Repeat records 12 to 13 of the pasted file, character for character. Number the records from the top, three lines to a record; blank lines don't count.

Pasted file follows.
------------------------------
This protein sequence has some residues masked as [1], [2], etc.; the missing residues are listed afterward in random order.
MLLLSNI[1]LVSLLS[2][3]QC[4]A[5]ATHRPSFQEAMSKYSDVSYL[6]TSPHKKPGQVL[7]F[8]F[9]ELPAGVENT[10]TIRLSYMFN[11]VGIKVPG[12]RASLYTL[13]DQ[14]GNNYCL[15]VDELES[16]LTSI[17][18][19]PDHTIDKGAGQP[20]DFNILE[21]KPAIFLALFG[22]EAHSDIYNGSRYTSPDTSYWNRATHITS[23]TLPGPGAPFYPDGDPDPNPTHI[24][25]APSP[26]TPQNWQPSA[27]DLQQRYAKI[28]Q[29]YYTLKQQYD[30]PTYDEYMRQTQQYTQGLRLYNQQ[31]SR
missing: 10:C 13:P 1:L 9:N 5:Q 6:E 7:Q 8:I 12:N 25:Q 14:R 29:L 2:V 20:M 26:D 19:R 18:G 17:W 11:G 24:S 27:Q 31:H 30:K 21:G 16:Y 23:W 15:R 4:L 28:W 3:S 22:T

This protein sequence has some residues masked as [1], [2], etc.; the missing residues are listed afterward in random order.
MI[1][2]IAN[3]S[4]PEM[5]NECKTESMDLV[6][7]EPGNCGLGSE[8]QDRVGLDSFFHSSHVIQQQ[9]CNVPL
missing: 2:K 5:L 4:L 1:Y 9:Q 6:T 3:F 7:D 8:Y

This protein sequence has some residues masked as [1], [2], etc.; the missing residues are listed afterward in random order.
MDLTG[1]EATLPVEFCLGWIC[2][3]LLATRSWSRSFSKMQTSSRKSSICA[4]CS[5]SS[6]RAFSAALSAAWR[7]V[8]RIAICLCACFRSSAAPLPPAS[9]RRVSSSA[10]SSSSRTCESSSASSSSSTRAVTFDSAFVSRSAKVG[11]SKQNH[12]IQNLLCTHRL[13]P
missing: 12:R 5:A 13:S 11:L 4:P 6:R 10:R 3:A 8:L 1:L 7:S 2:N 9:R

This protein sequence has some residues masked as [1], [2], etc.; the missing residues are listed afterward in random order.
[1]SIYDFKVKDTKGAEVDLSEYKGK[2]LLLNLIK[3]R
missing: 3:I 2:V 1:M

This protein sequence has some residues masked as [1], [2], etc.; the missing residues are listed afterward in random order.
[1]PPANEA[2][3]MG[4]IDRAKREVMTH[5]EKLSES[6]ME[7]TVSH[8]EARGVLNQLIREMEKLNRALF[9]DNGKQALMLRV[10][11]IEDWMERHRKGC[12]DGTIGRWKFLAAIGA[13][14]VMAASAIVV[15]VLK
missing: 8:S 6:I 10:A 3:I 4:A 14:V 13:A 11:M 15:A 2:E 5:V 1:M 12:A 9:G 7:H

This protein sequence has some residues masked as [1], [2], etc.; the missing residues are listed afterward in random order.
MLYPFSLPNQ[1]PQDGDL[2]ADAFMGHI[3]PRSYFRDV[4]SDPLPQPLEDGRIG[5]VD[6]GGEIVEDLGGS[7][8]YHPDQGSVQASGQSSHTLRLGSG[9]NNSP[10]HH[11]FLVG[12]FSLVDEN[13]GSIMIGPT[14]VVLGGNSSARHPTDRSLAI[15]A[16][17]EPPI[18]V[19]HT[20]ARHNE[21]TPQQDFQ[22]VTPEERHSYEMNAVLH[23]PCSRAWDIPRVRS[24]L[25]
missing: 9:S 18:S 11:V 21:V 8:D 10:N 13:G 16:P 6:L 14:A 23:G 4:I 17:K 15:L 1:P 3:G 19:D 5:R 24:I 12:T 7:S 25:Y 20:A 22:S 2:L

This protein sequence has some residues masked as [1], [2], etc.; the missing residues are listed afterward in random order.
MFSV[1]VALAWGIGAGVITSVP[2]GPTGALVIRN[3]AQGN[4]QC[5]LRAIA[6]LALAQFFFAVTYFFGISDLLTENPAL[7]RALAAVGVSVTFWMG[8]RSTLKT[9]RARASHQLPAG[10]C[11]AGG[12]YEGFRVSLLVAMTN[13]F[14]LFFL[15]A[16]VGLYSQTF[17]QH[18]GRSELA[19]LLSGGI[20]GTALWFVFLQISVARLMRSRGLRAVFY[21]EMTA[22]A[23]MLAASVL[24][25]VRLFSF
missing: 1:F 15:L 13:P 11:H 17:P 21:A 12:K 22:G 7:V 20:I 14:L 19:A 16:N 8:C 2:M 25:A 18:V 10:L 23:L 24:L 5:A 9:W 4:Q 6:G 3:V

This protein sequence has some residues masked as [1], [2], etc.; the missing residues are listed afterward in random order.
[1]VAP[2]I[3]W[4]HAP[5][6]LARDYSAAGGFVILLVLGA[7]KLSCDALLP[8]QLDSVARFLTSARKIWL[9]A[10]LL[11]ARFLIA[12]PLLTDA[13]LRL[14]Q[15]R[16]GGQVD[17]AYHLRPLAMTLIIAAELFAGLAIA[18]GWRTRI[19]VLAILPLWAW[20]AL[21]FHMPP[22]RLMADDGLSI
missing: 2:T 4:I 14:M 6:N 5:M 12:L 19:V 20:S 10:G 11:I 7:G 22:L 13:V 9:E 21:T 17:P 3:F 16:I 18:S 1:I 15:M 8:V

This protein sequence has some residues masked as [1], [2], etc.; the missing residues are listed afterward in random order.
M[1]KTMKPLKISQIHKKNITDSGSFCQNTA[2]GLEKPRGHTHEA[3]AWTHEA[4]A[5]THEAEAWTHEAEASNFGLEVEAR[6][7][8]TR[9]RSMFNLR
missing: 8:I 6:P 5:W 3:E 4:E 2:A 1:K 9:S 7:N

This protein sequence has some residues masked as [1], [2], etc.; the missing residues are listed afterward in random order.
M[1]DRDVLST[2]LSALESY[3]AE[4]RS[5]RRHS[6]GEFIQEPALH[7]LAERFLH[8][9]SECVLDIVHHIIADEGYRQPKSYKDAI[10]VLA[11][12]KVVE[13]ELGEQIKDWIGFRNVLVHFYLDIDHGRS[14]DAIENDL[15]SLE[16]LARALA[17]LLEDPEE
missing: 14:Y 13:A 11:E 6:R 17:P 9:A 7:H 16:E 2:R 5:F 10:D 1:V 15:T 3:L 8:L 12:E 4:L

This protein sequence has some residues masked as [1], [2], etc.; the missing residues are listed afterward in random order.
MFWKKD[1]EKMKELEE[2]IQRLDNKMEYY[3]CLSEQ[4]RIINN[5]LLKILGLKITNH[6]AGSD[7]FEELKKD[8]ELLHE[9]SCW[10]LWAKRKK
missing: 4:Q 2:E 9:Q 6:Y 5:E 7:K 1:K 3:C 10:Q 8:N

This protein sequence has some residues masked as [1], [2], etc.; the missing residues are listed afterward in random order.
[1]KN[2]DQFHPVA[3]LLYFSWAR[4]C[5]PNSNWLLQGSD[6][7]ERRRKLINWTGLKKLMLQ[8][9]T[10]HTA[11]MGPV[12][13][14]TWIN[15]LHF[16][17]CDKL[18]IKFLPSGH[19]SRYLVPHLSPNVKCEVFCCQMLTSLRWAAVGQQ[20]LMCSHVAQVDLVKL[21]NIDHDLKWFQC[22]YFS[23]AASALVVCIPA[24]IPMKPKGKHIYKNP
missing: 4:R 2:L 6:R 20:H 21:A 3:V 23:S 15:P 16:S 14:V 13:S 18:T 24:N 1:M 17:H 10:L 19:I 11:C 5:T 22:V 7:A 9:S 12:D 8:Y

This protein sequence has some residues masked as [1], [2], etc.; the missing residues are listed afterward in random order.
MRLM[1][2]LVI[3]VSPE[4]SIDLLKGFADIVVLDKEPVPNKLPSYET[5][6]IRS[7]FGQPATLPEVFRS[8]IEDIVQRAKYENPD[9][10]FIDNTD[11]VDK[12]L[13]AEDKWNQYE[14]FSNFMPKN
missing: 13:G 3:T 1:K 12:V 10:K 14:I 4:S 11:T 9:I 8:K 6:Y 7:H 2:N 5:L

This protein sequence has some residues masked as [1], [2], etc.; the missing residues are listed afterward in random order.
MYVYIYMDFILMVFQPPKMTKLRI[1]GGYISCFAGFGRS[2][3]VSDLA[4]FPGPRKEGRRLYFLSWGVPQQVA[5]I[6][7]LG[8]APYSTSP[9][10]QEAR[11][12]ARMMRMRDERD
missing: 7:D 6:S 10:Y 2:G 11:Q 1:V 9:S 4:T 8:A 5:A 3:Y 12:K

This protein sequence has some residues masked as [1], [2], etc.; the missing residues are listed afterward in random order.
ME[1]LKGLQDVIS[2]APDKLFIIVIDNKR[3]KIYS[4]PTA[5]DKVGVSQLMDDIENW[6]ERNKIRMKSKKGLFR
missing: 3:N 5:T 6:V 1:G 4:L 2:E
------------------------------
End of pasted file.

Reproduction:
This protein sequence has some residues masked as [1], [2], etc.; the missing residues are listed afterward in random order.
[1]KN[2]DQFHPVA[3]LLYFSWAR[4]C[5]PNSNWLLQGSD[6][7]ERRRKLINWTGLKKLMLQ[8][9]T[10]HTA[11]MGPV[12][13][14]TWIN[15]LHF[16][17]CDKL[18]IKFLPSGH[19]SRYLVPHLSPNVKCEVFCCQMLTSLRWAAVGQQ[20]LMCSHVAQVDLVKL[21]NIDHDLKWFQC[22]YFS[23]AASALVVCIPA[24]IPMKPKGKHIYKNP
missing: 4:R 2:L 6:R 20:H 21:A 3:V 23:S 15:P 16:S 14:V 13:S 18:T 24:N 1:M 17:H 10:L 19:I 11:C 5:T 22:V 7:A 9:S 12:D 8:Y

This protein sequence has some residues masked as [1], [2], etc.; the missing residues are listed afterward in random order.
MRLM[1][2]LVI[3]VSPE[4]SIDLLKGFADIVVLDKEPVPNKLPSYET[5][6]IRS[7]FGQPATLPEVFRS[8]IEDIVQRAKYENPD[9][10]FIDNTD[11]VDK[12]L[13]AEDKWNQYE[14]FSNFMPKN
missing: 13:G 3:T 1:K 12:V 10:K 14:I 4:S 11:T 9:I 8:K 6:Y 7:H 2:N 5:L